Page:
Types of Pain and the Body 

Learn about the body’s pain pathways and the unique and different types of pain that may influence your arthritis.

Updated 10/20/22

Just as there are different types of arthritis, there are also different types of pain. The arthritis pain you experience can come from various areas of the musculoskeletal system and your brain can process this information in different ways. Here are the main mechanisms of pain.

Nociceptive Pain

This is the mechanism that the body uses to process pain, typically due to ongoing inflammation and damage of tissue from trauma. Nociceptive pain occurs when tiny nerves — nociceptors — that run on the surface of organs, muscles, joints and throughout the body are stimulated by signals from different areas of the body. These messages are carried by nerves to the brain. For example, when you bang your elbow or knee, you feel nociceptive pain.

Mechanical Pain

Mechanical pain is a subset of nociceptive pain that occurs because of damage to, in or around the structure of joints. Severe inflammation often occurs with mechanical pain. Osteoarthritis, low back disorders and tendinitis are common examples of mechanical pain.

Inflammatory Pain

Inflammation is an essential process that helps the body respond to and heal an injury. But it also activates nerves and causes nociceptive pain. Inflammatory pain is another subset of nociceptive pain. When joints are inflamed, damage to bone, muscles and cartilage (the slick surface between bones of the joints) can occur. Examples of inflammatory arthritis are rheumatoid arthritis, psoriatic arthritis, lupus, gout and ankylosing spondylitis.

Neuropathic Pain

Neuropathic pain is caused by nerve damage and happens when there’s too much or persistent pressure on nerves or nerves are pinched. It’s often described as burning, tingling, shooting, stinging or as “pins and needles.” Some people may describe a stabbing, piercing, cutting or drilling pain. An example of this type of pain is sciatic pain due to irritation of the sciatic nerve by a disc or bone spur. This pain starts at an area of the spine in the lower back and can run across the hip and buttock and down the leg. Another example: carpal tunnel syndrome, where the median nerve that goes through the wrist is inflamed or pinched.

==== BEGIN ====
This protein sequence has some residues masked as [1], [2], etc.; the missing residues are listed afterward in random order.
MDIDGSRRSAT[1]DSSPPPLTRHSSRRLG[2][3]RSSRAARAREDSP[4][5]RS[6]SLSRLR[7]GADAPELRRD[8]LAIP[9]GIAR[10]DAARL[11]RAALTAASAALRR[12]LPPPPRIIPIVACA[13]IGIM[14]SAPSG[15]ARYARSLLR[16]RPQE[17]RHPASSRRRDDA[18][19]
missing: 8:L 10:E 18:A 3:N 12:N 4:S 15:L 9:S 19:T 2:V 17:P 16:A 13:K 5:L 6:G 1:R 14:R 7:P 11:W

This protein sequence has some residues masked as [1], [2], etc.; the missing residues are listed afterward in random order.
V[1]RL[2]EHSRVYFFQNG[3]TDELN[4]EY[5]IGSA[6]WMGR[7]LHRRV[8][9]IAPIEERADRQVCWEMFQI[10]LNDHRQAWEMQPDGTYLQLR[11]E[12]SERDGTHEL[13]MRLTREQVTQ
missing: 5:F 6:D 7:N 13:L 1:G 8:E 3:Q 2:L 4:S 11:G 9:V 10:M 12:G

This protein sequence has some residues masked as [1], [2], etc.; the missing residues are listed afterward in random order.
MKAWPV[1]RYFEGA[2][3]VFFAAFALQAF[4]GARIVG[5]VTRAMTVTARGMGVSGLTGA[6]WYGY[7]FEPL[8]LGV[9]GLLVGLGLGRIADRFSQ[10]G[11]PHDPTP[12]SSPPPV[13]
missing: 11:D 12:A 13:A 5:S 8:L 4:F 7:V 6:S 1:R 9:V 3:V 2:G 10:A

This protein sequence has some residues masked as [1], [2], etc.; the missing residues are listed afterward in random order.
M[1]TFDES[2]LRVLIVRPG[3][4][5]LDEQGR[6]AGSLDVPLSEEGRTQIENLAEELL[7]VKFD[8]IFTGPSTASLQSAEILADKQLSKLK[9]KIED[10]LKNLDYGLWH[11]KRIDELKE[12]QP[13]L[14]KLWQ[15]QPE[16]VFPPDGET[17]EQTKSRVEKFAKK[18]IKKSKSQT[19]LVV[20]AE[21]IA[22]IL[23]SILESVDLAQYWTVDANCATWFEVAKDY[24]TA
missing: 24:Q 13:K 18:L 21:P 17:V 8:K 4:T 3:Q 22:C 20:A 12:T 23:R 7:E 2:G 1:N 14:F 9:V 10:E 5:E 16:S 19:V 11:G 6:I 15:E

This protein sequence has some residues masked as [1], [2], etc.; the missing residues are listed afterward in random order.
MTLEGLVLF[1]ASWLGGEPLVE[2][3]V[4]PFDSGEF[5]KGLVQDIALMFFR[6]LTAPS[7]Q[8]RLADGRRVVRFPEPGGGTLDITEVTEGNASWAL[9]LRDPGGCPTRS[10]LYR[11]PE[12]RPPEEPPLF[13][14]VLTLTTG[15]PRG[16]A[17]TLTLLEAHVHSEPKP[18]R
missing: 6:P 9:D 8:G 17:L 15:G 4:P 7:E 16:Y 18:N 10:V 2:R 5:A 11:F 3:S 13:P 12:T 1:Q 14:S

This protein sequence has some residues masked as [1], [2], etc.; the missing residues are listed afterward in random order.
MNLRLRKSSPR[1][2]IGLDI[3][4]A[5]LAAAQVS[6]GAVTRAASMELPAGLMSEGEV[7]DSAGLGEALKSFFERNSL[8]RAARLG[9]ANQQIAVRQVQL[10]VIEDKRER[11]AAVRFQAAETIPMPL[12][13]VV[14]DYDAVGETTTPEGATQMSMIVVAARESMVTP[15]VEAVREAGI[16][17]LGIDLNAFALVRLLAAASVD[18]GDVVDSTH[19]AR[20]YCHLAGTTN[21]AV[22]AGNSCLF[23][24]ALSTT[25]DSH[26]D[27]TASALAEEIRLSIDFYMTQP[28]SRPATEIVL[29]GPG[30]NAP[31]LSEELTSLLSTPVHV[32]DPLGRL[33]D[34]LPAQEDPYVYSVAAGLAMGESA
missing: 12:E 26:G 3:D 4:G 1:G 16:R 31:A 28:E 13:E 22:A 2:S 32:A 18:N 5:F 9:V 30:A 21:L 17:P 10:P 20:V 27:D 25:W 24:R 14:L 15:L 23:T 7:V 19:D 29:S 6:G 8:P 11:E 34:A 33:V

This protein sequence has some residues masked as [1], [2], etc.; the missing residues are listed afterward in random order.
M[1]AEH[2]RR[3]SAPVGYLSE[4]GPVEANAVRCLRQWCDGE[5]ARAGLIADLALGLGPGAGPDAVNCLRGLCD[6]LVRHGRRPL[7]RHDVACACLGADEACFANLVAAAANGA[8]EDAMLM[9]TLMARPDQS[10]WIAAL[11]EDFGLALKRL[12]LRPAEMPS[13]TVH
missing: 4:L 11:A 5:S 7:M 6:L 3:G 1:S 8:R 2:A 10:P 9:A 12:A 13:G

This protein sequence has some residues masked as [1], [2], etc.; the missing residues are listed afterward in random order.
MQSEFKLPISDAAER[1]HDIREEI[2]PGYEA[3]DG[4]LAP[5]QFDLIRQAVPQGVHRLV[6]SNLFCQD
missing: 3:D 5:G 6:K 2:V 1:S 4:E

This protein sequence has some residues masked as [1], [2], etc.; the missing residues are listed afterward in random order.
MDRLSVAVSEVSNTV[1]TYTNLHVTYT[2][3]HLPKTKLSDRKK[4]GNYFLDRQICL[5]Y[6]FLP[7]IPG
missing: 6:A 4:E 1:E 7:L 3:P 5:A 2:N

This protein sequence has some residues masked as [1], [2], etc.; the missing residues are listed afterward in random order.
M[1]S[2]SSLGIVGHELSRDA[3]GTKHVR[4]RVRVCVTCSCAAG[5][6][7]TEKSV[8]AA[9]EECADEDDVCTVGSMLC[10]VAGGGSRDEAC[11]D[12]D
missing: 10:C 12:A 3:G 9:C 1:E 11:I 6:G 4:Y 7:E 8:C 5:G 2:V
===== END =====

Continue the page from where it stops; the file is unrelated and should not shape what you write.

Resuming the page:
Centralized/Nociplastic Pain

Centralized pain, also referred to as nociplastic pain by the international community of pain researchers, was first used to describe pain caused by a damaged central nervous system — the brain, brainstem and spinal cord. It is now used to describe any pain that happens when the central nervous system doesn’t work properly and amplifies or increases the volume of pain — in other words, multifocal pain that is more widespread and/or intense. Other terms used to describe this condition include “central sensitization,” “central amplification” and “central pain syndrome.” Centralized or nociplastic pain is common in rheumatoid arthritis, lupus and other autoimmune diseases, as well as fibromyalgia, irritable bowel syndrome and temporomandibular joint disorder. Long-lasting arthritis joint pain can also become centralized.

Pain Management Planning 

Sometimes, people living with arthritis and related conditions can experience different types of pain at the same time. Rheumatoid arthritis and fibromyalgia are two examples. That’s why it’s important to work with your health care provider to develop the best pain management plan for you. This may include many different strategies to address the types and causes of pain. The type of pain you’re experiencing may dictate the type of treatment you receive. 

Pain research is also evolving — and as a result, our understanding of pain is, too. For example, fibromyalgia was once believed to be simply psychogenic pain, or psychosomatic, an older term — that has since been debunked and vastly abandoned by pain researchers and health care providers — that referred to emotions that caused pain in the body or that made existing pain worse or last longer.

The more you learn about your pain pathways and pain mechanisms, the better you can manage your arthritis pain. Consider keeping a pain journal to record how, when, where and what type of pain you are experiencing. Share the information with your health care providers so they can optimize your treatments.

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